Judge rules vs. Calif. state worker furloughs

In a decision that brought New Year's cheer to tens of thousands of California state workers, an Alameda County Superior Court judge ruled Dec. 31 that Republican Governor Arnold Schwarzenegger exceeded his authority last year when he ordered them to take three unpaid furlough days each month to help cover a soaring deficit in the state's general fund.

After the order was issued last February, the Service Employees International Union Local 1000 filed a lawsuit , together with the California Attorneys, Administrative Law Judges and Hearing Officers in State Employment (CASE) and the Union of American Physicians and Dentists.

In three separate rulings, Judge Frank Roesch said the governor's use of the state's Emergency Services Act was illegal because while the state had no budget when the orders were issued, the furloughs extended far beyond the date the budget came into effect. He also said that furloughing state workers whose agencies are supported by special funds rather than the general fund interferes with the functioning of specialized agencies like the Department of Motor Vehicles, and questioned the rationale of cutting their wages to help cover a general fund deficit.

SEIU 1000 said the furloughs resulted in a nearly 15 percent pay cut for its members, causing some to lose their homes or suffer damaged credit ratings. The union had already negotiated a contract with the state that included a 5 percent wage cut.

Workers affected by the ruling are employed by state agencies funded through special funds, like the Department of Motor Vehicles, rather than through the state's general fund. SEIU Local 1000 spokesperson Jim Zamora said slightly more than half of Local 1000's nearly 100,000 workers are affected by the decision.

Schwarzenegger's spokesperson said the governor will appeal the judge's decision, and predicted the issue will ultimately be decided by the California Supreme Court. An appeal would bring an automatic stay of the proceedings, but Zamora said the union plans to request the stay be lifted, opening the way to restoring the workers' full pay. He said the union feels it may be possible to challenge the furloughs of all the state workers it represents.

Later this week, Schwarzenegger will deliver his final "State of the State" address and issue his budget proposals for 2010-11. On top of the $60 billion in budget shortfalls in 2009, the nonpartisan Legislative Analyst's Office foresees a general fund gap of nearly $21 billion over the next 18 months. The governor is widely expected to call for more draconian cuts in human services and mass transit programs, and to renew his drive for oil drilling off the Santa Barbara coast.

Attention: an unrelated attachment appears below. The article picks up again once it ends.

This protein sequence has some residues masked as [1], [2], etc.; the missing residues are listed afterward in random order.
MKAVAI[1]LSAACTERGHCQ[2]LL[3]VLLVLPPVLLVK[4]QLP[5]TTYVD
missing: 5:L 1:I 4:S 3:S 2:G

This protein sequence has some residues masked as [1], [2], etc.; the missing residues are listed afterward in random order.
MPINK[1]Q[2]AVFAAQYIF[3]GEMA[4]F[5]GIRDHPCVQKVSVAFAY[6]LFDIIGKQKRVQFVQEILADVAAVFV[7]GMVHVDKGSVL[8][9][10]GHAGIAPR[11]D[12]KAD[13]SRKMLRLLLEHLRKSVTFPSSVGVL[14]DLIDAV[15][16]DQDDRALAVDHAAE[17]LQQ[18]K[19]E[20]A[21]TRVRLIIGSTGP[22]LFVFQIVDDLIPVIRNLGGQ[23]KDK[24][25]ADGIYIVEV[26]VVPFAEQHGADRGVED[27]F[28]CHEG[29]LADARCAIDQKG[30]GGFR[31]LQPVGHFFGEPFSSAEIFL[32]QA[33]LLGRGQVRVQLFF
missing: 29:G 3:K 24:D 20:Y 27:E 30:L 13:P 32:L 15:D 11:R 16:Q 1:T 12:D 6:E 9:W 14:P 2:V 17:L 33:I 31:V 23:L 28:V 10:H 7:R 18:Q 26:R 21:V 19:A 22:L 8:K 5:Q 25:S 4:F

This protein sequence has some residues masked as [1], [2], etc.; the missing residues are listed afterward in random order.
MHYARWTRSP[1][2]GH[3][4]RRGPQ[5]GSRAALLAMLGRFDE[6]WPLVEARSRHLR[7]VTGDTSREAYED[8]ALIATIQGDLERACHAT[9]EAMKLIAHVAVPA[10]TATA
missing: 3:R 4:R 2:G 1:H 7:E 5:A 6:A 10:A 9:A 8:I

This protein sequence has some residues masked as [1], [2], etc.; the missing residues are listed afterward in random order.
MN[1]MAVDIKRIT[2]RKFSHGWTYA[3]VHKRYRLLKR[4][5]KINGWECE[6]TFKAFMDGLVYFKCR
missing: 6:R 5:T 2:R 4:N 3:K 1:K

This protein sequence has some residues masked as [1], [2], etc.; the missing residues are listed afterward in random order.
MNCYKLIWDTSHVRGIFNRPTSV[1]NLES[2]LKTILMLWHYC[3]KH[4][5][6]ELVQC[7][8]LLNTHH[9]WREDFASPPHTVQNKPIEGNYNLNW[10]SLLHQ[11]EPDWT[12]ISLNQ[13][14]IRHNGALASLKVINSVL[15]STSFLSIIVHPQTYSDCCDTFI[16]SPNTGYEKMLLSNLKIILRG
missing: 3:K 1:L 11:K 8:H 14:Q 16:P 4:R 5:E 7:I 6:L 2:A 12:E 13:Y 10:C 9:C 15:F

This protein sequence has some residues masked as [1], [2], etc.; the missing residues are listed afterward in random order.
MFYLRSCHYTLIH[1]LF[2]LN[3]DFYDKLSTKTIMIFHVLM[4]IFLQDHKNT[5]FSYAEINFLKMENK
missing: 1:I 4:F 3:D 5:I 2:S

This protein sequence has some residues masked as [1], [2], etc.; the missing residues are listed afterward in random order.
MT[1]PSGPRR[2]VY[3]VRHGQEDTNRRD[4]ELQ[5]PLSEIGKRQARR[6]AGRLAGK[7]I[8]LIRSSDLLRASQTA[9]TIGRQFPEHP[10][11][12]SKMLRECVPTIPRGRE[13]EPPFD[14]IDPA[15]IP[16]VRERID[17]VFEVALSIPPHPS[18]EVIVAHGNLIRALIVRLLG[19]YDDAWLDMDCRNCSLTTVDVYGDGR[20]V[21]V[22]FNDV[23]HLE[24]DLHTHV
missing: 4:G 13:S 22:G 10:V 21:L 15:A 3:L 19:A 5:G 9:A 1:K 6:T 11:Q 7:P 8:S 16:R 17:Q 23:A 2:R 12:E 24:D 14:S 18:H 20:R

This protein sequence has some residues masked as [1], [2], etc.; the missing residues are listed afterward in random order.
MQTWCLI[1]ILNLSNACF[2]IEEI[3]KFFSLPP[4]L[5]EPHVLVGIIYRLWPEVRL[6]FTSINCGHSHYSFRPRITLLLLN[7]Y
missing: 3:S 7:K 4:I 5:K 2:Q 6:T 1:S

Though California has by far the biggest general fund deficit, most states are expected to face sharpening budget crises in 2010. "The worst recession since the 1930s has caused the steepest decline in state tax receipts on record," the Center on Budget and Policy Priorities said late last year. Besides new gaps that have opened up in current fiscal year budgets, CBPP foresees state budget shortfalls in the new fiscal year, "as big as or bigger than they faced this year," and states will "continue to struggle to find the revenue needed to support critical public services for a number of years."

At least 43 states have already cut services to residents, CBPP said. Pointing out that federal aid including American Recovery and Reinvestment Act funds have alleviated part of this year's shortfalls, the Center said federal funds already allocated will likely be used up before the crisis ends, resulting in 2011 budget gaps even bigger than the current ones. It urged extension of federal support to states for Medicaid and education, to cover the period when states' fiscal circumstances are expected to remain problematic.

 

 

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